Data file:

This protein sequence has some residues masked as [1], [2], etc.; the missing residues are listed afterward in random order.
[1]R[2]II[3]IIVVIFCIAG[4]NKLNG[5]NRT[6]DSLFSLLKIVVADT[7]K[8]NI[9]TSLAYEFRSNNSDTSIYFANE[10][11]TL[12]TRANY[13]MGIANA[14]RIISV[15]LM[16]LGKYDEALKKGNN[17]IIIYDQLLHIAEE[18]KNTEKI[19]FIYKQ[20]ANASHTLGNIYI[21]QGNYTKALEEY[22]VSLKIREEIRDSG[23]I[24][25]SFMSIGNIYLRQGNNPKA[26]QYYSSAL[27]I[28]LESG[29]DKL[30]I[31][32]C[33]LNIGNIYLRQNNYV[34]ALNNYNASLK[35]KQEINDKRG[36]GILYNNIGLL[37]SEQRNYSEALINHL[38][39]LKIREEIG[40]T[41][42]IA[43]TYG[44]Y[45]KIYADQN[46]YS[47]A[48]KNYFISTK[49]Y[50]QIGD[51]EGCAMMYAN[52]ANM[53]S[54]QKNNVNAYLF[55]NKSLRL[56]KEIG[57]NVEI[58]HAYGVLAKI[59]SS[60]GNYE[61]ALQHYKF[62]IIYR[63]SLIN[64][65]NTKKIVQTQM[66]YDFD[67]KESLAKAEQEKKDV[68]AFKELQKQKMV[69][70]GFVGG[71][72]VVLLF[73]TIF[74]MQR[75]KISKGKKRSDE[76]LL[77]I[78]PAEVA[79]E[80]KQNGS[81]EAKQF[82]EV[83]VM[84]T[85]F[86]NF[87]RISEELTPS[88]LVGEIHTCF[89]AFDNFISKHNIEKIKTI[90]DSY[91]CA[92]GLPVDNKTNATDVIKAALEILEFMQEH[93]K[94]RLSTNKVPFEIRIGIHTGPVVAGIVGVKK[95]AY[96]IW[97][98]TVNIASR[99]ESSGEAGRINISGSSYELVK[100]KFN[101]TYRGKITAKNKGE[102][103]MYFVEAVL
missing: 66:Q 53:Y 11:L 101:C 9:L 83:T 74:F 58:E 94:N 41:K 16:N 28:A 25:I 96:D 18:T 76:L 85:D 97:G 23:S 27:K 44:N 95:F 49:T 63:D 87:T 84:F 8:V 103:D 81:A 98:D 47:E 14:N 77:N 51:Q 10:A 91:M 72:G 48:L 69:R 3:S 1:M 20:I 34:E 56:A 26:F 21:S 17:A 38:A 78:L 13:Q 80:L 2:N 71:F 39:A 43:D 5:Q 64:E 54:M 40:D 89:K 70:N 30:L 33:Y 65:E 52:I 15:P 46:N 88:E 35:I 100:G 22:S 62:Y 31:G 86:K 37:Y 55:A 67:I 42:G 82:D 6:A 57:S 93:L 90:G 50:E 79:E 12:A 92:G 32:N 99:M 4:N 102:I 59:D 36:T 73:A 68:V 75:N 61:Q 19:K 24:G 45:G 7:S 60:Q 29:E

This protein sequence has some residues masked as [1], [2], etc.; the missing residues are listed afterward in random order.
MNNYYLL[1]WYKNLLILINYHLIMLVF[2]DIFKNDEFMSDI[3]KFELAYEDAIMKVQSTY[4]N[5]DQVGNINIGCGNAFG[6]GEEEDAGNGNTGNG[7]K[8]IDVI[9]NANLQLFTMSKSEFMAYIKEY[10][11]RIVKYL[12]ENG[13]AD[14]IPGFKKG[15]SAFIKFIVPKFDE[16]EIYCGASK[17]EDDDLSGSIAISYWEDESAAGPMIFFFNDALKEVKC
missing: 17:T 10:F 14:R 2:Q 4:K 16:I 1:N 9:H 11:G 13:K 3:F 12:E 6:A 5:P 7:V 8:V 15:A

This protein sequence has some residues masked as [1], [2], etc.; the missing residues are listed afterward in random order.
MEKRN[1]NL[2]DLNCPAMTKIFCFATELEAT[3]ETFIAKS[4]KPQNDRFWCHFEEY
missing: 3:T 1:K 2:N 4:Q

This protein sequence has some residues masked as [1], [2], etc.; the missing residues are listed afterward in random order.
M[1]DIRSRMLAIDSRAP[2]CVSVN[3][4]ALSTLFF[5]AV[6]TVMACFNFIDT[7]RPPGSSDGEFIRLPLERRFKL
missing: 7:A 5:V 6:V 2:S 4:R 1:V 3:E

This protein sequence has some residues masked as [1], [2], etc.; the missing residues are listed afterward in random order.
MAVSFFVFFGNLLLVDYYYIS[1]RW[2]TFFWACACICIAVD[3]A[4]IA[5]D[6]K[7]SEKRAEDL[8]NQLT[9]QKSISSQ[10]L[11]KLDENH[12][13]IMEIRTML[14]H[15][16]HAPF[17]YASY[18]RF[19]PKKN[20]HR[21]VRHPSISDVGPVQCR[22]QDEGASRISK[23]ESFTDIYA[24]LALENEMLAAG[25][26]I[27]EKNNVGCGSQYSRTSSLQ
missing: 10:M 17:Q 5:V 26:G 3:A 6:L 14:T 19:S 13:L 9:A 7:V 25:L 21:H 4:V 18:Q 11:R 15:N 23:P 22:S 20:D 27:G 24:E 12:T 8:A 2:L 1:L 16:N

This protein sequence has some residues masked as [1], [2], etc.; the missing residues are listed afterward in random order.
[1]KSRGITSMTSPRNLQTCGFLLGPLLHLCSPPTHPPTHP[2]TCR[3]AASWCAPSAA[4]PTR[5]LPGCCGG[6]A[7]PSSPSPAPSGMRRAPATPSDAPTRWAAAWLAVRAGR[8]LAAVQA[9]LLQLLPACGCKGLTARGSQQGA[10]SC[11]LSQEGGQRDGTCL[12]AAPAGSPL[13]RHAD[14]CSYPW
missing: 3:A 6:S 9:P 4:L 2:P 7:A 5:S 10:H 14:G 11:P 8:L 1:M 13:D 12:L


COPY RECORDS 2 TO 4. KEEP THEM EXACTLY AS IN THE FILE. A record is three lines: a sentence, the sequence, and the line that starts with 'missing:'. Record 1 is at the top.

This protein sequence has some residues masked as [1], [2], etc.; the missing residues are listed afterward in random order.
MNNYYLL[1]WYKNLLILINYHLIMLVF[2]DIFKNDEFMSDI[3]KFELAYEDAIMKVQSTY[4]N[5]DQVGNINIGCGNAFG[6]GEEEDAGNGNTGNG[7]K[8]IDVI[9]NANLQLFTMSKSEFMAYIKEY[10][11]RIVKYL[12]ENG[13]AD[14]IPGFKKG[15]SAFIKFIVPKFDE[16]EIYCGASK[17]EDDDLSGSIAISYWEDESAAGPMIFFFNDALKEVKC
missing: 17:T 10:F 14:R 2:Q 4:K 16:I 1:N 9:H 11:G 13:K 3:F 12:E 6:A 5:P 7:V 8:V 15:A

This protein sequence has some residues masked as [1], [2], etc.; the missing residues are listed afterward in random order.
MEKRN[1]NL[2]DLNCPAMTKIFCFATELEAT[3]ETFIAKS[4]KPQNDRFWCHFEEY
missing: 3:T 1:K 2:N 4:Q

This protein sequence has some residues masked as [1], [2], etc.; the missing residues are listed afterward in random order.
M[1]DIRSRMLAIDSRAP[2]CVSVN[3][4]ALSTLFF[5]AV[6]TVMACFNFIDT[7]RPPGSSDGEFIRLPLERRFKL
missing: 7:A 5:V 6:V 2:S 4:R 1:V 3:E